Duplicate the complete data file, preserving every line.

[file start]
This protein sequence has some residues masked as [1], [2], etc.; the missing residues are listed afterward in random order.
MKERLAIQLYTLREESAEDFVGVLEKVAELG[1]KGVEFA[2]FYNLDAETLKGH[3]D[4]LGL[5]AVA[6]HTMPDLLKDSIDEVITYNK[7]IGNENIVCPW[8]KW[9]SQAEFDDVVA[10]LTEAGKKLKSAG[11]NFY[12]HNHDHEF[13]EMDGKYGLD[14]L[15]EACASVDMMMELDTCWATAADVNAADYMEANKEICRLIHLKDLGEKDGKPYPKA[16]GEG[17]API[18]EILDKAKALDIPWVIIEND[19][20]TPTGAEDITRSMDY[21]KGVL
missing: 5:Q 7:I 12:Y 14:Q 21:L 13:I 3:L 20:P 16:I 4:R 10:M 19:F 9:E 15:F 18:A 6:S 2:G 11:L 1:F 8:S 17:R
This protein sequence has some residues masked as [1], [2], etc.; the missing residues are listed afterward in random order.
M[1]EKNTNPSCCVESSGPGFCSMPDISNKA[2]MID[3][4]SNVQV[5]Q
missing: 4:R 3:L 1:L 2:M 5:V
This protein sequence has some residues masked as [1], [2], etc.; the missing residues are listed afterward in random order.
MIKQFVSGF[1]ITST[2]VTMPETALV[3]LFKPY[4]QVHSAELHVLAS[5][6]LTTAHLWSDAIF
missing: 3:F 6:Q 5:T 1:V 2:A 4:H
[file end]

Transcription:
This protein sequence has some residues masked as [1], [2], etc.; the missing residues are listed afterward in random order.
MKERLAIQLYTLREESAEDFVGVLEKVAELG[1]KGVEFA[2]FYNLDAETLKGH[3]D[4]LGL[5]AVA[6]HTMPDLLKDSIDEVITYNK[7]IGNENIVCPW[8]KW[9]SQAEFDDVVA[10]LTEAGKKLKSAG[11]NFY[12]HNHDHEF[13]EMDGKYGLD[14]L[15]EACASVDMMMELDTCWATAADVNAADYMEANKEICRLIHLKDLGEKDGKPYPKA[16]GEG[17]API[18]EILDKAKALDIPWVIIEND[19][20]TPTGAEDITRSMDY[21]KGVL
missing: 5:Q 7:I 12:Y 14:Q 21:L 13:I 3:L 20:P 16:I 4:R 10:M 19:F 9:E 15:F 18:A 6:S 2:G 11:L 1:F 8:S 17:R
This protein sequence has some residues masked as [1], [2], etc.; the missing residues are listed afterward in random order.
M[1]EKNTNPSCCVESSGPGFCSMPDISNKA[2]MID[3][4]SNVQV[5]Q
missing: 4:R 3:L 1:L 2:M 5:V
This protein sequence has some residues masked as [1], [2], etc.; the missing residues are listed afterward in random order.
MIKQFVSGF[1]ITST[2]VTMPETALV[3]LFKPY[4]QVHSAELHVLAS[5][6]LTTAHLWSDAIF
missing: 3:F 6:Q 5:T 1:V 2:A 4:H